Reference Number: 598
Nutrition: Vitamin D
Although the pathogenesis of osteopenia in Crohn’s disease is not established, vitamin D deficiency is thought to be an important risk factor. However, little is known about the prevalence of vitamin D deficiency in patients with Crohn’s disease in Japan. This study aimed to clarify the prevalence of vitamin D deficiency in patients with Crohn’s disease in Japan and to examine the possible causes of the deficiency.
We investigated serum 25-hydroxyvitamin D (25-OHD) levels, various laboratory parameters, and patient histories in 33 outpatients (25 men, 8 women; median age, 37 years; range, 26–57 years) and 15 age- and sex-matched healthy controls (8 men, 7 women; median age, 37 years; range, 24–57 years) and assessed risk factors for vitamin D deficiency.
Although patients with Crohn’s disease did not have significantly lower serum concentrations of 25-OHD than controls, 9 of 33 patients (27.3%) were considered vitamin D deficient (serum 25-OHD level ?10?ng/ml) compared with only 1 of 15 (6.7%) controls. Serum 25-OHD levels were significantly related to disease duration (r = 0.46, P = 0.003), Crohn’s Disease Activity Index (CDAI) score (r = 0.44, P = 0.005), International Organization for the Study of Inflammatory Bowel Disease score (r = 0.30, P < 0.05), and serum values of ferritin (r = 0.34, P = 0.03), C-reactive protein (r = 0.34, P = 0.03), total cholesterol (r = 0.31, P = 0.04), and intact parathyroid hormone (r = 0.23, P < 0.05). A logistic regression analysis was performed to investigate the ability of variables to predict low or normal 25-OHD values. Results showed that disease duration (P = 0.03) and CDAI score (P = 0.04) could predict the occurrence of vitamin D deficiency (r 2 = 0.472, P = 0.0004).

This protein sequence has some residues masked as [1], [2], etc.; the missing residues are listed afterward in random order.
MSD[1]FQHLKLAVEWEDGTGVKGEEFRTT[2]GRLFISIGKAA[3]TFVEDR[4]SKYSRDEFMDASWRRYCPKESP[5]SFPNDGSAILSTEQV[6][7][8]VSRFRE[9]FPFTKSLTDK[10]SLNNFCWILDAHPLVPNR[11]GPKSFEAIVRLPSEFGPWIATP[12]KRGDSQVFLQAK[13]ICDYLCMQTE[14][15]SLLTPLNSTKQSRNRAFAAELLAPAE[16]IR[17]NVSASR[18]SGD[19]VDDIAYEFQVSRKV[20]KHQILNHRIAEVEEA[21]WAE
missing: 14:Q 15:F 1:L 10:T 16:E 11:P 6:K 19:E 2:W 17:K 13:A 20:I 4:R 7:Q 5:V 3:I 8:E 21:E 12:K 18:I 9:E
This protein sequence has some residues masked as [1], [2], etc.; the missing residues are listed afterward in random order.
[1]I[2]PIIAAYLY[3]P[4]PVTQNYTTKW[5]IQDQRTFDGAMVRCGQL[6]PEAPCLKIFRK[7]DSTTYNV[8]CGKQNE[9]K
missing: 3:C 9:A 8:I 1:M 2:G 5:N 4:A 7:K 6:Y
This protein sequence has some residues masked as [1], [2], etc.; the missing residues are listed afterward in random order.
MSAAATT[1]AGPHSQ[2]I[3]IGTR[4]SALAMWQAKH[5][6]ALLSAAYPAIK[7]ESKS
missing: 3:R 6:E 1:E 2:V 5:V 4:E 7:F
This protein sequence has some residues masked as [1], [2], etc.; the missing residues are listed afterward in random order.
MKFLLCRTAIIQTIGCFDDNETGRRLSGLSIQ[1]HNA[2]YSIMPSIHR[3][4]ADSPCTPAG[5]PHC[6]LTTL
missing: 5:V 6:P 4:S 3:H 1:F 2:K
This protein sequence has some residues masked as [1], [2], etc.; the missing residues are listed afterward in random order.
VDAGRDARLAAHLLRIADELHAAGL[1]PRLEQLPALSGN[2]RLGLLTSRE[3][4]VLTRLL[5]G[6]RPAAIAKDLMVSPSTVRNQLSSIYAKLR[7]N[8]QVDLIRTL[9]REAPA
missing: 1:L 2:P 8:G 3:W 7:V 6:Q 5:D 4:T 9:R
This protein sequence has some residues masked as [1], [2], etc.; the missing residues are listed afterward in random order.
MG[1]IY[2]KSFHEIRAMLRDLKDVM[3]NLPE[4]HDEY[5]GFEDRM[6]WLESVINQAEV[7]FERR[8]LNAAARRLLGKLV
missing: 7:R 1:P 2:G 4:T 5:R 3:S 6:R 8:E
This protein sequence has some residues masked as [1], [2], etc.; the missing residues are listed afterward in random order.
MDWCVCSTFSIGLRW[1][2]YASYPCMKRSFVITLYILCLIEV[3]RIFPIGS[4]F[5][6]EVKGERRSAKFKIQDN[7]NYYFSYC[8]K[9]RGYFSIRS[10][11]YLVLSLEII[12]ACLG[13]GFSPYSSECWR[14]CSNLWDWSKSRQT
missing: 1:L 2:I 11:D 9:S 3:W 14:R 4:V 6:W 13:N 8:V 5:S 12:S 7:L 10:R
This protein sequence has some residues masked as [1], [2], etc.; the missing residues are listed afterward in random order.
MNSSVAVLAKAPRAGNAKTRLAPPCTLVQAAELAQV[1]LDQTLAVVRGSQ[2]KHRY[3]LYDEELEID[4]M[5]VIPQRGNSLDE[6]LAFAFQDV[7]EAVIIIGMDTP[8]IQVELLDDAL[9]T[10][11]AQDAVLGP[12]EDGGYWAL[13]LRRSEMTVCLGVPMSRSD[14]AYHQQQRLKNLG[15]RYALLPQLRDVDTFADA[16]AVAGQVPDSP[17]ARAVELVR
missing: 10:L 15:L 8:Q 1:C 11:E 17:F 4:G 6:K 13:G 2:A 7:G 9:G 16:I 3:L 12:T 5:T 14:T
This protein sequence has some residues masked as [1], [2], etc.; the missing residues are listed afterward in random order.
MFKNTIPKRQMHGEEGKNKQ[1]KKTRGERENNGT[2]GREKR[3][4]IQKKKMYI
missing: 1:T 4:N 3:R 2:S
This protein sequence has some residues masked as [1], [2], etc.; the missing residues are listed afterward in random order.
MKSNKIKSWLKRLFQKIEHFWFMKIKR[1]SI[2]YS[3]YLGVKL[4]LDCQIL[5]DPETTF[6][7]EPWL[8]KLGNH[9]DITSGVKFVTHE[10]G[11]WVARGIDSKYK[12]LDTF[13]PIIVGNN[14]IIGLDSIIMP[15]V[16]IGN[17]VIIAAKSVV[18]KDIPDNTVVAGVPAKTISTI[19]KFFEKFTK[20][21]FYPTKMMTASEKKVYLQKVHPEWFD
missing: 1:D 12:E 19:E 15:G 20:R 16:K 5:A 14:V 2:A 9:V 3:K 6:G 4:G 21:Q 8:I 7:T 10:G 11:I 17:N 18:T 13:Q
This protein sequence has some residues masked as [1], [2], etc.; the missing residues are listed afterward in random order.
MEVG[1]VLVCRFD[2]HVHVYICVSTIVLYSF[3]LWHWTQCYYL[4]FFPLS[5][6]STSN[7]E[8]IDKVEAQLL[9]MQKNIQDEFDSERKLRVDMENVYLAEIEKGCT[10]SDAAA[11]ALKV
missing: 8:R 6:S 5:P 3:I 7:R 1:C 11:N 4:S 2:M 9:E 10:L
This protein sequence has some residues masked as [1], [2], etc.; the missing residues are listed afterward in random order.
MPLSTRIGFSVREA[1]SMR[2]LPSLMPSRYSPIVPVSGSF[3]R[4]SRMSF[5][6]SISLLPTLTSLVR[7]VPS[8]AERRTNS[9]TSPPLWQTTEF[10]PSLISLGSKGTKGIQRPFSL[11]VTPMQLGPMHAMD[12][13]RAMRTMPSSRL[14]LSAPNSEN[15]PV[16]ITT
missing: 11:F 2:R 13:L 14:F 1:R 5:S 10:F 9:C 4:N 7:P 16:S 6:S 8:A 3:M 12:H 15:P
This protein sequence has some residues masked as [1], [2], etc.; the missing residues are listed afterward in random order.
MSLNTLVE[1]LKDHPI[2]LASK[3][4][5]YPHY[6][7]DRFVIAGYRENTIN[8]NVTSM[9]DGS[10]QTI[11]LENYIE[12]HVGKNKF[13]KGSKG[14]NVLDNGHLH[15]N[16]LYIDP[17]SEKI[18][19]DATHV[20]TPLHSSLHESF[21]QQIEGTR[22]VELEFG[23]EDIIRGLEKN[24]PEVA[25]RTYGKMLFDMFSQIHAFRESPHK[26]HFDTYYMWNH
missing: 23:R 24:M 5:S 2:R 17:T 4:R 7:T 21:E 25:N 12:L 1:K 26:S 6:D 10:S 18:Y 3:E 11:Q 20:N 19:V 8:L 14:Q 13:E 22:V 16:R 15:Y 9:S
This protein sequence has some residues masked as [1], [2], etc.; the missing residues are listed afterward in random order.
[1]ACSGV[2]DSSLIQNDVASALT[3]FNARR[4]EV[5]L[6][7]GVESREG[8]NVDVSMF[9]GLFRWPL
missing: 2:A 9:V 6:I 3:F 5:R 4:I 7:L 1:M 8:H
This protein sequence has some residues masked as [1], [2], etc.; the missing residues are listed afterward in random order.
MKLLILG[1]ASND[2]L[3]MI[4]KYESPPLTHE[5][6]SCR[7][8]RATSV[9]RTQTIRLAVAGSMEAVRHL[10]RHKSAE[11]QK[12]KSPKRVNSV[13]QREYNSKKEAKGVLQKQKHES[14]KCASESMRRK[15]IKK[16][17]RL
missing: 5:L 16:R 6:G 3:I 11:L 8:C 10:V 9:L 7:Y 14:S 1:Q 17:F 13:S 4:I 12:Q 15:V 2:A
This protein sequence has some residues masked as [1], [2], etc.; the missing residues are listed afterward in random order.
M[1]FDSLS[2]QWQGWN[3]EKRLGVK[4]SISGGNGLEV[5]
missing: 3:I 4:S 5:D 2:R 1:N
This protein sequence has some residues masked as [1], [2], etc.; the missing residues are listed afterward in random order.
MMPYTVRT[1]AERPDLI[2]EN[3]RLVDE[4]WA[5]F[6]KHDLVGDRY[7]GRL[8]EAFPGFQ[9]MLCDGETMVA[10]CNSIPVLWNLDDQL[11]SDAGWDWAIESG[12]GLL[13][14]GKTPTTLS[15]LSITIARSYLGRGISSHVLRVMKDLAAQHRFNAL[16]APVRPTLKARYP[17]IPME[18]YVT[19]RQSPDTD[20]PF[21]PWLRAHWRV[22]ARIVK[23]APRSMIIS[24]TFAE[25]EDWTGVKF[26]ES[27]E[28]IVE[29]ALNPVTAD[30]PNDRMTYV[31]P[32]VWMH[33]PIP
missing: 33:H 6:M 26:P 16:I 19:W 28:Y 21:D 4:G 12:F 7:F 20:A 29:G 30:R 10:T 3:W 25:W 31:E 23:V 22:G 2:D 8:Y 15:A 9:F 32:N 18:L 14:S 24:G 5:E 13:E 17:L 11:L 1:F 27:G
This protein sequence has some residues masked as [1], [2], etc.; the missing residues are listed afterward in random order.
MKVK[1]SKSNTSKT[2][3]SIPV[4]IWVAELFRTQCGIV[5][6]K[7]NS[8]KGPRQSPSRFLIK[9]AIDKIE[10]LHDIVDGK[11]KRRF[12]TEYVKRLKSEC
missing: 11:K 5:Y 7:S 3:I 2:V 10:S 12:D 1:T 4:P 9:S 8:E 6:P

Vitamin D deficiency exists in patients with Crohn’s disease in Japan. 25-OHD levels should be assessed in patients who have had Crohn’s disease for a long time (>15 years) and who have been in the active stage of the disease for long periods.